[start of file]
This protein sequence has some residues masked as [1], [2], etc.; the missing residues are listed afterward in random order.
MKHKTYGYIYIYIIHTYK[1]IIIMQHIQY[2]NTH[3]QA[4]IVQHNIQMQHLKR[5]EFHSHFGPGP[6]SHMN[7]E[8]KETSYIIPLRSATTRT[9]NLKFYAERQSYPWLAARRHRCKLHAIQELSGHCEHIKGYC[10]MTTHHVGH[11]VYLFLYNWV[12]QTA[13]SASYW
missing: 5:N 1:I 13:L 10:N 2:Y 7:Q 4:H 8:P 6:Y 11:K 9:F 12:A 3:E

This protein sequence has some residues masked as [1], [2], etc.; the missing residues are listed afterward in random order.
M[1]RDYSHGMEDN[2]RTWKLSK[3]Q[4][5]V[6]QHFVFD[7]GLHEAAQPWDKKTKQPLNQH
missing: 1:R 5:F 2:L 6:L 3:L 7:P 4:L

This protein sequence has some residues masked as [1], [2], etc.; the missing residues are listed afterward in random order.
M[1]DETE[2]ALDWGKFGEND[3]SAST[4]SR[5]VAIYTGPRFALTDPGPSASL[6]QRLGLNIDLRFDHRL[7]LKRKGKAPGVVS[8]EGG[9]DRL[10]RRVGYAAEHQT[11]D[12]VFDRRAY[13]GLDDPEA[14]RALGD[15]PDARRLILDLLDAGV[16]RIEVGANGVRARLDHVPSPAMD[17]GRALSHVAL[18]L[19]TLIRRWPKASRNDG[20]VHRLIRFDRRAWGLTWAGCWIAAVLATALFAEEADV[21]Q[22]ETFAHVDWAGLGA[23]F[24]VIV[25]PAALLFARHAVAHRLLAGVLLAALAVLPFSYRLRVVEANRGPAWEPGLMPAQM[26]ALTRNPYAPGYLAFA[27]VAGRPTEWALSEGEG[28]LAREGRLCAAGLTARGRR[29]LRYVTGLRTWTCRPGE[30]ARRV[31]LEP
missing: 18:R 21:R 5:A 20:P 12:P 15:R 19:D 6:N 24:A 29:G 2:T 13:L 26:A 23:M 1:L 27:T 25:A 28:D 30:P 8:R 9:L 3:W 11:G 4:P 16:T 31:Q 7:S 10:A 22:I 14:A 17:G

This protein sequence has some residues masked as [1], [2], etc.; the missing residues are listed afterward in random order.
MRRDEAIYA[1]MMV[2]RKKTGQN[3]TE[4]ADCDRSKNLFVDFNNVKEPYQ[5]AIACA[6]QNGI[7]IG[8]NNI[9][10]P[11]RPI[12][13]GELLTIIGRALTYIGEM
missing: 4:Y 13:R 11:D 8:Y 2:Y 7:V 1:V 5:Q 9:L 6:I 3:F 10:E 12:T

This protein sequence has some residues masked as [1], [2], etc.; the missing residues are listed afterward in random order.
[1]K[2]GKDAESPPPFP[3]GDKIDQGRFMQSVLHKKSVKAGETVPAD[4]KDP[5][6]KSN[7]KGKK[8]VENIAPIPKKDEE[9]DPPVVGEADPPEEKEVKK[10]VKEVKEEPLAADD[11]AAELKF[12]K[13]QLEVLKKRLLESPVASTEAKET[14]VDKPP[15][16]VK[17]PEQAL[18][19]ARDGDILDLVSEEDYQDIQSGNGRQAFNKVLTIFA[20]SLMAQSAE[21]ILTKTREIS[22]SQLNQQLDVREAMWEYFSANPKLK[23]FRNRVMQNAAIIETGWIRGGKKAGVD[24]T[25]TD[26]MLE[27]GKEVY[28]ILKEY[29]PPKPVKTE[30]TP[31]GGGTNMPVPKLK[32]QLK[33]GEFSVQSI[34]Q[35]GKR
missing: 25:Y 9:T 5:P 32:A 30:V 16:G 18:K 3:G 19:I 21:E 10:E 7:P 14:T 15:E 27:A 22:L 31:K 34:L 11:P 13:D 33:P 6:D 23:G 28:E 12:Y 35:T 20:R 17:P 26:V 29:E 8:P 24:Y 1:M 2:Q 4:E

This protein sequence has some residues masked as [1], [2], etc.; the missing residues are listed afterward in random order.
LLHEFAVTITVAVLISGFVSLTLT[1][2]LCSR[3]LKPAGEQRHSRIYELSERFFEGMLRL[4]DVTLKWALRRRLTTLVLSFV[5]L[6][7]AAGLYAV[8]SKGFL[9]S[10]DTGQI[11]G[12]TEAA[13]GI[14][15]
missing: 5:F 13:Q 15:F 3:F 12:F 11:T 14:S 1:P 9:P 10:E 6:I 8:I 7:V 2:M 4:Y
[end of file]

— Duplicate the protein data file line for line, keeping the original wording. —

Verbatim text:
This protein sequence has some residues masked as [1], [2], etc.; the missing residues are listed afterward in random order.
MKHKTYGYIYIYIIHTYK[1]IIIMQHIQY[2]NTH[3]QA[4]IVQHNIQMQHLKR[5]EFHSHFGPGP[6]SHMN[7]E[8]KETSYIIPLRSATTRT[9]NLKFYAERQSYPWLAARRHRCKLHAIQELSGHCEHIKGYC[10]MTTHHVGH[11]VYLFLYNWV[12]QTA[13]SASYW
missing: 5:N 1:I 13:L 10:N 2:Y 7:Q 4:H 8:P 6:Y 11:K 9:F 12:A 3:E

This protein sequence has some residues masked as [1], [2], etc.; the missing residues are listed afterward in random order.
M[1]RDYSHGMEDN[2]RTWKLSK[3]Q[4][5]V[6]QHFVFD[7]GLHEAAQPWDKKTKQPLNQH
missing: 1:R 5:F 2:L 6:L 3:L 7:P 4:L

This protein sequence has some residues masked as [1], [2], etc.; the missing residues are listed afterward in random order.
M[1]DETE[2]ALDWGKFGEND[3]SAST[4]SR[5]VAIYTGPRFALTDPGPSASL[6]QRLGLNIDLRFDHRL[7]LKRKGKAPGVVS[8]EGG[9]DRL[10]RRVGYAAEHQT[11]D[12]VFDRRAY[13]GLDDPEA[14]RALGD[15]PDARRLILDLLDAGV[16]RIEVGANGVRARLDHVPSPAMD[17]GRALSHVAL[18]L[19]TLIRRWPKASRNDG[20]VHRLIRFDRRAWGLTWAGCWIAAVLATALFAEEADV[21]Q[22]ETFAHVDWAGLGA[23]F[24]VIV[25]PAALLFARHAVAHRLLAGVLLAALAVLPFSYRLRVVEANRGPAWEPGLMPAQM[26]ALTRNPYAPGYLAFA[27]VAGRPTEWALSEGEG[28]LAREGRLCAAGLTARGRR[29]LRYVTGLRTWTCRPGE[30]ARRV[31]LEP
missing: 18:R 21:R 5:A 20:P 12:P 15:R 19:D 6:N 24:A 29:G 2:T 13:L 26:A 23:M 1:L 27:T 25:A 28:D 30:P 8:R 9:L 3:W 11:G 4:P 16:T 31:Q 7:S 10:A 22:I 14:A 17:G

This protein sequence has some residues masked as [1], [2], etc.; the missing residues are listed afterward in random order.
MRRDEAIYA[1]MMV[2]RKKTGQN[3]TE[4]ADCDRSKNLFVDFNNVKEPYQ[5]AIACA[6]QNGI[7]IG[8]NNI[9][10]P[11]RPI[12][13]GELLTIIGRALTYIGEM
missing: 4:Y 13:R 11:D 8:Y 2:Y 7:V 1:V 5:Q 9:L 6:I 3:F 10:E 12:T

This protein sequence has some residues masked as [1], [2], etc.; the missing residues are listed afterward in random order.
[1]K[2]GKDAESPPPFP[3]GDKIDQGRFMQSVLHKKSVKAGETVPAD[4]KDP[5][6]KSN[7]KGKK[8]VENIAPIPKKDEE[9]DPPVVGEADPPEEKEVKK[10]VKEVKEEPLAADD[11]AAELKF[12]K[13]QLEVLKKRLLESPVASTEAKET[14]VDKPP[15][16]VK[17]PEQAL[18][19]ARDGDILDLVSEEDYQDIQSGNGRQAFNKVLTIFA[20]SLMAQSAE[21]ILTKTREIS[22]SQLNQQLDVREAMWEYFSANPKLK[23]FRNRVMQNAAIIETGWIRGGKKAGVD[24]T[25]TD[26]MLE[27]GKEVY[28]ILKEY[29]PPKPVKTE[30]TP[31]GGGTNMPVPKLK[32]QLK[33]GEFSVQSI[34]Q[35]GKR
missing: 25:Y 9:T 5:P 32:A 30:V 16:G 18:K 3:G 19:I 21:E 10:E 7:P 14:T 15:E 27:A 22:L 31:K 34:L 11:P 13:D 33:P 6:D 23:G 28:E 12:Y 35:T 20:R 17:P 26:V 29:E 8:P 24:Y 1:M 2:Q 4:E

This protein sequence has some residues masked as [1], [2], etc.; the missing residues are listed afterward in random order.
LLHEFAVTITVAVLISGFVSLTLT[1][2]LCSR[3]LKPAGEQRHSRIYELSERFFEGMLRL[4]DVTLKWALRRRLTTLVLSFV[5]L[6][7]AAGLYAV[8]SKGFL[9]S[10]DTGQI[11]G[12]TEAA[13]GI[14][15]
missing: 5:F 13:Q 15:F 3:F 12:F 11:T 14:S 1:P 9:P 10:E 6:I 8:I 7:V 2:M 4:Y